I think it should be 100% legal for a person to take all their savings and all their weekly paychecks and buy lottery tickets. It would be the height of oppression for the government to step in and stop that behavior. Yet no reasonable or responsible person would suggest that spending all your available money on lottery tickets was something that you should do. Fighting for our rights does not always mean that we should exercise those rights in the extreme. The principle of being free to spend our money however we see fit does not dictate foolish behavior … and while the government shouldn’t be allowed to restrict merely foolish behavior, we as a community should discourage it.
We can apply the same logic to topics in the firearms community, such as Open Carry, Castle Doctrine, Stand Your Ground Laws, and getting involved in third-party critical incidents to defend others. I believe it should certainly be legal for us to act in the defense of others and I’ll even go so far as to say we have a responsibility to do so in many circumstances. How and when we do that, however, are matters of subjective judgment based on a multitude of variables and not something that should be boiled down to a yes or no. Furthermore, we shouldn’t yield to our government or conventional wisdom our opportunity as rational beings to decide for ourselves in each situation. I believe those who would do so are taking the easy out … all the more so because they know that their (often loudly) stated positions at the local watering hole or on the Internet will probably never need to be followed through on.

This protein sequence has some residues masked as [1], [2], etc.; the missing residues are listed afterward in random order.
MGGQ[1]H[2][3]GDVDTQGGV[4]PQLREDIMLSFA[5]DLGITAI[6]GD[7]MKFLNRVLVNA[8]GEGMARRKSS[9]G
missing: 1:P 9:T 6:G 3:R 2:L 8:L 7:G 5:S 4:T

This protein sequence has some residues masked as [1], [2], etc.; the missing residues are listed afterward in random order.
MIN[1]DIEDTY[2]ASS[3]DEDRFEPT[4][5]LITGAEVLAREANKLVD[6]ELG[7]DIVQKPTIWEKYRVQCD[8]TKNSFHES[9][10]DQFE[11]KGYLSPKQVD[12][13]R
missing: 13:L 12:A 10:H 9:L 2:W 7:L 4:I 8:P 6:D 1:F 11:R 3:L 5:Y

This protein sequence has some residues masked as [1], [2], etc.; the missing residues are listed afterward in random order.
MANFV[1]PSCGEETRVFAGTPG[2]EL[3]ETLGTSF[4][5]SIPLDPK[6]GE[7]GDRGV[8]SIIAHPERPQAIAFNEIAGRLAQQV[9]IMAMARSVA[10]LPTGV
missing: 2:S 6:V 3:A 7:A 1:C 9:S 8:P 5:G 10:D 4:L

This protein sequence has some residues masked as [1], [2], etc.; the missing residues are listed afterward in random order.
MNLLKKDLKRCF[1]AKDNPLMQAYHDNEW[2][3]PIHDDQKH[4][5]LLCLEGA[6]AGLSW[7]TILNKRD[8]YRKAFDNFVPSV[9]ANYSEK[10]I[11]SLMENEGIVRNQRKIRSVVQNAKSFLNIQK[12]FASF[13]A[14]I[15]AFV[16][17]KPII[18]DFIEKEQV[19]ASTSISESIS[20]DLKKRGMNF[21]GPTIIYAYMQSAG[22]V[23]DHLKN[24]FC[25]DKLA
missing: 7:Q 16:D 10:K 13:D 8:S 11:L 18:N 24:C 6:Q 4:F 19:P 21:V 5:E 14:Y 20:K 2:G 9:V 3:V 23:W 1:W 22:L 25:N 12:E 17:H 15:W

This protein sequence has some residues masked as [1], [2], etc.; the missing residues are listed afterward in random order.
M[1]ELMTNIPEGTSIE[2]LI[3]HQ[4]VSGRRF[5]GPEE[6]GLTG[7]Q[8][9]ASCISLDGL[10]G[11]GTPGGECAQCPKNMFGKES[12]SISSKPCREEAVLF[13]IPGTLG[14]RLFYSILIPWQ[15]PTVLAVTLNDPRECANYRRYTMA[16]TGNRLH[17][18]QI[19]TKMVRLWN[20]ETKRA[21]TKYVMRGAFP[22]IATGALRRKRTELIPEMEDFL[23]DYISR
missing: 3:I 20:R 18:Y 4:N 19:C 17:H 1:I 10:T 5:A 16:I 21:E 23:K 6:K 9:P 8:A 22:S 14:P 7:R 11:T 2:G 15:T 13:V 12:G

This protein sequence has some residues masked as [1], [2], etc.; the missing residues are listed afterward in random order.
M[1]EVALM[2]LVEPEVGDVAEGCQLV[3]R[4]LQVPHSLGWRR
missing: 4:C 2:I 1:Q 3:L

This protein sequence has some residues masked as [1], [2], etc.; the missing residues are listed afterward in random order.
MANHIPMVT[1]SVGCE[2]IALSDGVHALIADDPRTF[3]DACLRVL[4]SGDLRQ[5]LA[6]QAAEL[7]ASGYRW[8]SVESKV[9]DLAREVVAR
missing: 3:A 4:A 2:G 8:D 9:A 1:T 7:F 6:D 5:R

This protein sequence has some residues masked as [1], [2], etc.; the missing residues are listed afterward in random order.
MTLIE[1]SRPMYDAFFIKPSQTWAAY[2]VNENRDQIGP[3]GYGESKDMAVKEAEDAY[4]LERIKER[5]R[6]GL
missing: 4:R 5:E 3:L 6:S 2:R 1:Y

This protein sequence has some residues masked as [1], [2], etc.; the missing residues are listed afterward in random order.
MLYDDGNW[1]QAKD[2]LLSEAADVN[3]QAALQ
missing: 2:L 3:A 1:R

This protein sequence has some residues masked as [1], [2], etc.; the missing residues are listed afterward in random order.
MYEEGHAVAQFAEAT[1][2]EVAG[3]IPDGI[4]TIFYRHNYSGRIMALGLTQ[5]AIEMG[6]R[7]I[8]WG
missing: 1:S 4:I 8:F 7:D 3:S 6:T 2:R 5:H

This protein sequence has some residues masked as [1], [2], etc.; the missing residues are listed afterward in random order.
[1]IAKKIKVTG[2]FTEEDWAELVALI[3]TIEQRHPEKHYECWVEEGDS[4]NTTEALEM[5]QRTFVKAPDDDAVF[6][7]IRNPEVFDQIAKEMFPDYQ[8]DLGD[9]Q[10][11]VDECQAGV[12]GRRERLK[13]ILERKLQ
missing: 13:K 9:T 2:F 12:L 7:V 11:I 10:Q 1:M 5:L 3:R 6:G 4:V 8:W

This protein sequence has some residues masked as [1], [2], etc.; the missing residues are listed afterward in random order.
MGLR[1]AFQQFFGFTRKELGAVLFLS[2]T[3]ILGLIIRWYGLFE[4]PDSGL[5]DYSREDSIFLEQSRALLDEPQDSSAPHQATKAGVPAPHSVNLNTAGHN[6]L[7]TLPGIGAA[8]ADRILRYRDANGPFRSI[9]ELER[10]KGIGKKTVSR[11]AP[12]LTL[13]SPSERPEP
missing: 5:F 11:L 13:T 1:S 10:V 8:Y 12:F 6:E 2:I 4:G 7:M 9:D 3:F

Item #4 brings us to what appears to be a question of ethics and/or morals. If one claims to be interested in protecting themselves, should they ever expose themselves to extra danger in order to help someone else? Remember that “ethics” refers to a system of rules and expectations that a community holds about what is right or wrong, while “morals” are an individual’s own beliefs. Thankfully, we live in a society where it is considered unethical to ignore someone who needs our help. So there shouldn’t be any doubt as to the ethics we are dealing with. Our legal system and the court of public opinion greatly favor the proverbial Good Samaritan. The moral questions are really where the challenges lie: